Excerpts from Jim Conrad's
from the the June 10, 2012 Newsletter issued from the woods of the Loess Hill Region a few miles east of Natchez, Mississippi, USA
TIDAL WAVE SILVER PETUNIAS
Next to the parking lot where Karen works flowerbeds were carpeted with two-inch-high (5cm) herbs heavily laden with 1-1/5-inch-wide (3cm) flowers of many colors. Karen couldn't keep herself from plucking a few plants from the flowerbed edge and bringing them home. By the time they got to me the flowers were off and the leaves a bit crinkled but now, about a month later, I've coaxed the plants back to life. In fact, they're more robust now than earlier. Those are the first flowers above.
They're petunias! They hadn't been recognized from the beginning because so many petunia cultivars have been produced, mostly from hybridization, that nowadays it's hard to say what a "typical" petunia looks like. In general, petunias are much-branching, weak-stemmed and straggling herbs invested with long, sticky hairs ("viscid-pubescent"). A view of a blossom from behind shows certain other petunia field-marks below:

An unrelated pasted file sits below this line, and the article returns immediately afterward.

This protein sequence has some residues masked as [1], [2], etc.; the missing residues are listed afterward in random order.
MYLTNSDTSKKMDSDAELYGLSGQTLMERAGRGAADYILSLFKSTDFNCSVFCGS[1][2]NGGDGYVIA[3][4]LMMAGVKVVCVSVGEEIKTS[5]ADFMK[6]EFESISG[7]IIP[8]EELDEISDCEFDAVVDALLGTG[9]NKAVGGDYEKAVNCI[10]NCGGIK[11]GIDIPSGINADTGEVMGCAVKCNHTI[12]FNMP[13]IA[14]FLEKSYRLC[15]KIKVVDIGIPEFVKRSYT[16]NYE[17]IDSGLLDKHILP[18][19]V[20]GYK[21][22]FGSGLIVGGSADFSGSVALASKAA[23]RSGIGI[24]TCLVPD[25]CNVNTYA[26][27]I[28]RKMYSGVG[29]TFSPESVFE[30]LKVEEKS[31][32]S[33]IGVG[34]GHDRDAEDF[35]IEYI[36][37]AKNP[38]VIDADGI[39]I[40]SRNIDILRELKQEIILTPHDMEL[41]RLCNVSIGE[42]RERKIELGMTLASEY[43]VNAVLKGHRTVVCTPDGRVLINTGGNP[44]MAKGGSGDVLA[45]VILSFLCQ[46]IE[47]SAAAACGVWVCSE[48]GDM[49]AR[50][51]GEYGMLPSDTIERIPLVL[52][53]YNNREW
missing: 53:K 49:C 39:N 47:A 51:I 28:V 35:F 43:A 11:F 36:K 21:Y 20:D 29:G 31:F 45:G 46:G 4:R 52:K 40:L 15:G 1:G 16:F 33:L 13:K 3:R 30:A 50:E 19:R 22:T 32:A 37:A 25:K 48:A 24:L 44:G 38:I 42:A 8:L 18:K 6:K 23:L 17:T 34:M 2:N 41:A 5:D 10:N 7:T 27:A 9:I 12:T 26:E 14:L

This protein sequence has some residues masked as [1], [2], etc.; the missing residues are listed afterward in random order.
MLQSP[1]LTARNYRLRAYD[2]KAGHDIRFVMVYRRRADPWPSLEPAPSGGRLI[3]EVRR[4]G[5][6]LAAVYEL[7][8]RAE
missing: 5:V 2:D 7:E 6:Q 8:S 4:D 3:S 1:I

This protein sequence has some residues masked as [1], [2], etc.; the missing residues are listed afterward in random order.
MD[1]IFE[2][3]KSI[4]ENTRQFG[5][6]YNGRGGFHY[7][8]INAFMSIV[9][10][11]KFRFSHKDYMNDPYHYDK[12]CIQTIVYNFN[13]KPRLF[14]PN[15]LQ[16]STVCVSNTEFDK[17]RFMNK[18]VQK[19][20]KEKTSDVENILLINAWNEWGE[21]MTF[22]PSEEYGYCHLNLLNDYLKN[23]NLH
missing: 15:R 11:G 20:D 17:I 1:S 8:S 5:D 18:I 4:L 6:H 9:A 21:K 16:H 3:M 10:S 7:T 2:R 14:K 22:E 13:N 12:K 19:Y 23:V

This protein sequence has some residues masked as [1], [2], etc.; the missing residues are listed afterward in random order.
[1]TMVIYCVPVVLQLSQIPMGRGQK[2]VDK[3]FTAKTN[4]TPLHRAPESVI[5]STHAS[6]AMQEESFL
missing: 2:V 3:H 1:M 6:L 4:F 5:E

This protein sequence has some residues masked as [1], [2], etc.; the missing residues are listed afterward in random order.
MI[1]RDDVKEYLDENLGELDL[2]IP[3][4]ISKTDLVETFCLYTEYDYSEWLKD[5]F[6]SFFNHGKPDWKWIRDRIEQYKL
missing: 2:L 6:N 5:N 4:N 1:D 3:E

The corolla is funnel-shaped with five widely spreading lobes. The calyx is deeply five-cleft with narrowly oblong lobes, or sepals. Also, though petunias give the impression of exhibiting a rainbow of colors, the main ones are white and shades of pink to purple. Looking into the corolla's throat you see other distinguishing features, as seen below:
The green item with debris sticking to it is the pistil's sticky stigma, where pollen is supposed to land and germinate. Below the stigma are five pollen-producing anthers, all laden with purplish pollen. It is distinctive of the petunias that stamens are inserted on or below the middle of the corolla-tube, not below the ovary as so often is the case. Also, the five stamens are positioned with four of them paired, and the fifth much smaller or even rudimentary. The anther of this flower's smaller stamen is at the far left, clearly below the others.
The technical name for this particular cultivar -- learned by comparing a search engine's many thumbnail images -- appears to be PETUNIA X HYBRIDA 'Tidal Wave Silver.' The "x" in the binomial indicates that the taxon was produced by hybridizing two species, and "Tidal Wave Silver" is the cultivar name. I read that this cultivar is noted for its adaptability and weather tolerance, thriving even in the heat of the US Deep South.
Often the many petunia cultivars are grouped into four categories: Grandiflora; Hedgiflora (spreading); Multiflora, and; Milliflora. The cluster of "Tidal Wave" cultivars are regarded as Hedgifloras. They are used as groundcover, exactly as was the case next to the parking lot where Karen works.